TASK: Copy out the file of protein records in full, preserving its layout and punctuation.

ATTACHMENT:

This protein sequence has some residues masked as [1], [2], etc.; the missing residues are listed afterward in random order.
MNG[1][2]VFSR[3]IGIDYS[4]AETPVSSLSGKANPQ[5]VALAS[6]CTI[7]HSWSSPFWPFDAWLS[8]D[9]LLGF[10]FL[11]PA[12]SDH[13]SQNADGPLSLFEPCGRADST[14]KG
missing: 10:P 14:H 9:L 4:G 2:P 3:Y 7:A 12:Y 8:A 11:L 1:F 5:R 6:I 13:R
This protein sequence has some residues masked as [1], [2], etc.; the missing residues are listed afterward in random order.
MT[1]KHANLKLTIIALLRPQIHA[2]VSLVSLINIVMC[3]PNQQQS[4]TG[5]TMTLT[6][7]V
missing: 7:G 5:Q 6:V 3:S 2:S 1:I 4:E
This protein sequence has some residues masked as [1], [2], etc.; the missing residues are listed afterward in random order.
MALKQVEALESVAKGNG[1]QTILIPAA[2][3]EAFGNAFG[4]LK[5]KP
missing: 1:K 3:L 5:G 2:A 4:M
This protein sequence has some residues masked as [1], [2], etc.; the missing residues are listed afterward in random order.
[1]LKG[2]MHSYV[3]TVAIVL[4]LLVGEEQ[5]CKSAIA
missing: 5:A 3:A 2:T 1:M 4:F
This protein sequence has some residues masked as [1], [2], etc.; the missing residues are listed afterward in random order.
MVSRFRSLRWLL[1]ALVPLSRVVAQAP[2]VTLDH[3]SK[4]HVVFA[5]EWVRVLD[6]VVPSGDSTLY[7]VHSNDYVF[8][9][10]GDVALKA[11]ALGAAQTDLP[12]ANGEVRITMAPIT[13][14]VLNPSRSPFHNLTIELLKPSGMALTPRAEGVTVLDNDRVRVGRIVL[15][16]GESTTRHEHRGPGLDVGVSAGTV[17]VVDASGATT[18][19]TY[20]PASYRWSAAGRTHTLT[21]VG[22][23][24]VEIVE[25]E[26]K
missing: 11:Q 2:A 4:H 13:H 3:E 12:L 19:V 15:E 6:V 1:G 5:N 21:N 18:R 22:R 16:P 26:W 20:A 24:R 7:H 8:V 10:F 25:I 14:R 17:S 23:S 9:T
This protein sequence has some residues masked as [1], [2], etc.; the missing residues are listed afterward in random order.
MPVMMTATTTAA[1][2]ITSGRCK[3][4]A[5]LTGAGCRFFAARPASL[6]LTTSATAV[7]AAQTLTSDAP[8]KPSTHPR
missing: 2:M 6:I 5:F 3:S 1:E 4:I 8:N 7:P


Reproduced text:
This protein sequence has some residues masked as [1], [2], etc.; the missing residues are listed afterward in random order.
MNG[1][2]VFSR[3]IGIDYS[4]AETPVSSLSGKANPQ[5]VALAS[6]CTI[7]HSWSSPFWPFDAWLS[8]D[9]LLGF[10]FL[11]PA[12]SDH[13]SQNADGPLSLFEPCGRADST[14]KG
missing: 10:P 14:H 9:L 4:G 2:P 3:Y 7:A 12:Y 8:A 11:L 1:F 5:R 6:I 13:R
This protein sequence has some residues masked as [1], [2], etc.; the missing residues are listed afterward in random order.
MT[1]KHANLKLTIIALLRPQIHA[2]VSLVSLINIVMC[3]PNQQQS[4]TG[5]TMTLT[6][7]V
missing: 7:G 5:Q 6:V 3:S 2:S 1:I 4:E
This protein sequence has some residues masked as [1], [2], etc.; the missing residues are listed afterward in random order.
MALKQVEALESVAKGNG[1]QTILIPAA[2][3]EAFGNAFG[4]LK[5]KP
missing: 1:K 3:L 5:G 2:A 4:M
This protein sequence has some residues masked as [1], [2], etc.; the missing residues are listed afterward in random order.
[1]LKG[2]MHSYV[3]TVAIVL[4]LLVGEEQ[5]CKSAIA
missing: 5:A 3:A 2:T 1:M 4:F
This protein sequence has some residues masked as [1], [2], etc.; the missing residues are listed afterward in random order.
MVSRFRSLRWLL[1]ALVPLSRVVAQAP[2]VTLDH[3]SK[4]HVVFA[5]EWVRVLD[6]VVPSGDSTLY[7]VHSNDYVF[8][9][10]GDVALKA[11]ALGAAQTDLP[12]ANGEVRITMAPIT[13][14]VLNPSRSPFHNLTIELLKPSGMALTPRAEGVTVLDNDRVRVGRIVL[15][16]GESTTRHEHRGPGLDVGVSAGTV[17]VVDASGATT[18][19]TY[20]PASYRWSAAGRTHTLT[21]VG[22][23][24]VEIVE[25]E[26]K
missing: 11:Q 2:A 4:H 13:H 3:E 12:L 19:V 15:E 6:V 1:G 5:N 21:N 18:R 22:R 16:P 26:W 20:A 24:R 7:H 8:V 10:F 25:I 14:R 17:S 23:S 9:T
This protein sequence has some residues masked as [1], [2], etc.; the missing residues are listed afterward in random order.
MPVMMTATTTAA[1][2]ITSGRCK[3][4]A[5]LTGAGCRFFAARPASL[6]LTTSATAV[7]AAQTLTSDAP[8]KPSTHPR
missing: 2:M 6:I 5:F 3:S 1:E 4:I 8:N 7:P